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    Still from “Synergy”

    “It’s amazing to look back and realize how much I’ve achieved since I arrived in this country with two suitcases and a dream of becoming a filmmaker,” said Egito. “NYFA certainly played a decisive role in this journey, providing me the hands-on experience I needed to start off.”

    Egito is now working on a long-form documentary about disparities between American and Brazilian dating. “I want to address the cultural differences I’ve been observing in the past six years living in Los Angeles,” commented Egito. “It’ll be very amusing, I promise you.”

    The Portuguese-Brazilian Award, organized by Ricky Terezi, was held on July 12 at a 19th-century Norman-style castle overlooking the Hudson River, 30 miles from New York City.

    July 18, 2016 • Filmmaking, Student and Alumni Spotlights • Views: 2754

  • MFA Photography Grad Nominated as Top 15 Best National Cosplay Photographer of 2016

    Alify Nasution

    photo by Alify Nasution

    MFA Photography Alumnus, Alify Nasution, has been nominated by Cosplay Gen Magazine as one of the top 15 Best National cosplay Photographers of 2016. Nasution is a fine art photographer, specializing in conceptual portrait photography. He’s been shooting since 2009 but found a passion for photographing costume enthusiasts, otherwise known as cosplayers.

    Cosplay is a design driven art form where fans create costumes based off their favorite characters. Media from which characters are pulled range from anime to video games, comic books, and even real people. Sometimes cosplayers take two characters and create a singular hybrid. This new age art form allows fans to demonstrate their incredible creativity and innovation.

    The costumes can take hundreds of hours and thousands of dollars to create. For many in the community, it’s more than just a hobby; it’s a lifestyle. Before turning to photography Nasution was a cosplayer. His first costume was Rogue from Ragnarok Online.

    Back in 2005, when Nasution was getting started, there was no such thing as cosplay photography. Photographers would simply go to conventions and take ‘documentary-style’ photographs of the convention goers.

    Alify Nasution

    photo by Alify Nasution

    This is when Nasution realized all of the efforts poured into making costumes and role-playing characters could be better appreciated if photographed professionally.  He saw how he could combine fashion photography, fine art photography, and portraiture to properly document these unique pieces of art.

    In 2015 Nasution began his journey to become a professional photographer. He moved from Indonesia to Los Angeles to study Fine Art Photography and in 2016 he graduated from the New York Film Academy receiving his MFA in Photography.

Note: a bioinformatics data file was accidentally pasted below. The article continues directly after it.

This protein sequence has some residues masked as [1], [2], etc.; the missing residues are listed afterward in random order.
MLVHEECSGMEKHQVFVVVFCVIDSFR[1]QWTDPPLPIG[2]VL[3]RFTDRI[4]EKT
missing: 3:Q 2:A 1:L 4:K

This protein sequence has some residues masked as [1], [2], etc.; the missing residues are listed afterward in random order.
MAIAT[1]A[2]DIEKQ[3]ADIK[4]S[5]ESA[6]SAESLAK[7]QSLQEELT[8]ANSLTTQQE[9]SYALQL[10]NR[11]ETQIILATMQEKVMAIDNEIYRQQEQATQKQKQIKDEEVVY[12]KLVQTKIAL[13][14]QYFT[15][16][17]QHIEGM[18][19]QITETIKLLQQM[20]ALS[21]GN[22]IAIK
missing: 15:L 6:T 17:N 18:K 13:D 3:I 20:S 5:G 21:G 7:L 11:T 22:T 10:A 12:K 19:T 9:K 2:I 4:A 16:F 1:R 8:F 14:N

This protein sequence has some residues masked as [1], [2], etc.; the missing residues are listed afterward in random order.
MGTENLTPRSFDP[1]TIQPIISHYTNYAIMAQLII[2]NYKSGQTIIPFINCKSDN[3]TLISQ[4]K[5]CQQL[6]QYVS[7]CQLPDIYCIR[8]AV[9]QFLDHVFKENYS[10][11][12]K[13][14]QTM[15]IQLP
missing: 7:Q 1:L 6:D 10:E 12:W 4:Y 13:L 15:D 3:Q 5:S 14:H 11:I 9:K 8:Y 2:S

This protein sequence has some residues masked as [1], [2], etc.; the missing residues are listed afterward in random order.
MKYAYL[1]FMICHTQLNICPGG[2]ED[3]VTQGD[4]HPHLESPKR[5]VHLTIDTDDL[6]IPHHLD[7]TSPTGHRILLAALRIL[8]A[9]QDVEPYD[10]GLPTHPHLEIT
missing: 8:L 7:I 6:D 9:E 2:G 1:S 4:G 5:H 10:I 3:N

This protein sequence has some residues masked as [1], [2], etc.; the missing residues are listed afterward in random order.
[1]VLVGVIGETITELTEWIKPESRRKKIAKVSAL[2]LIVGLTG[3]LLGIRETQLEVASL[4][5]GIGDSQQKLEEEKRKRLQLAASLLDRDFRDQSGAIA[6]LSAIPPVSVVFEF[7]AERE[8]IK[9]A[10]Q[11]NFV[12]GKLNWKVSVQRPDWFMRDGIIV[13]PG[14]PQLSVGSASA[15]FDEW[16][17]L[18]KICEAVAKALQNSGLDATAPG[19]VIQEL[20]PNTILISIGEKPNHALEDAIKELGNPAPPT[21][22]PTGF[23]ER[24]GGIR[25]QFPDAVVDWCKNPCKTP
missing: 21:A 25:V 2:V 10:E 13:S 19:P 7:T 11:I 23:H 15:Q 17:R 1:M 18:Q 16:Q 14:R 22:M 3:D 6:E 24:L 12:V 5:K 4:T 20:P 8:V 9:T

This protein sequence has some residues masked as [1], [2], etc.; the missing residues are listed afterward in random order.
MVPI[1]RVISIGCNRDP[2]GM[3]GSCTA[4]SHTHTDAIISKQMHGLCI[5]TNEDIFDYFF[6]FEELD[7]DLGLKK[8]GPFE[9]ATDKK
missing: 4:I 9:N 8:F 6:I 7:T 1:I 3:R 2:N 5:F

Alify Nasution

    photo by Alify Nasution

    While at NYFA his knowledge of photography increased tremendously, both technically and theoretically.  During his studies he was able to explore vast concepts from political to fantasy, eastern and western culture, every race, creed and nation. Nasution remains steadfast in his goal to introduce cosplay photography to a global audience. He doesn’t just take a beautiful photograph; he preserves a story.

    July 14, 2016 • Photography, Student and Alumni Spotlights • Views: 2615

  • NYFA News on the Scene with President Obama

    Earlier this year two of our Broadcast Journalism students — Alisa Rajkitkul and Urvashi Barua — became accredited White House reporters. This means they are entitled to attend any White House media events. Last week, they traveled to Warsaw to cover President Obama’s participation in the biennial NATO heads-of-state summit.
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    As far as we know, they are the first student journalists ever to accompany the President on an overseas trip. The team shot stories first in Poland and then Spain, for use on NYFA News, the program the 1-year Broadcast Journalism students produce.
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    President Obama meets the global media, and reacts to the tragic events in Dallas where five law enforcement officers were killed.

    In addition to shooting stories for NYFA News they were also active on social media, including Snapchat. Stay tuned for more White House coverage from Urvashi and Alisa.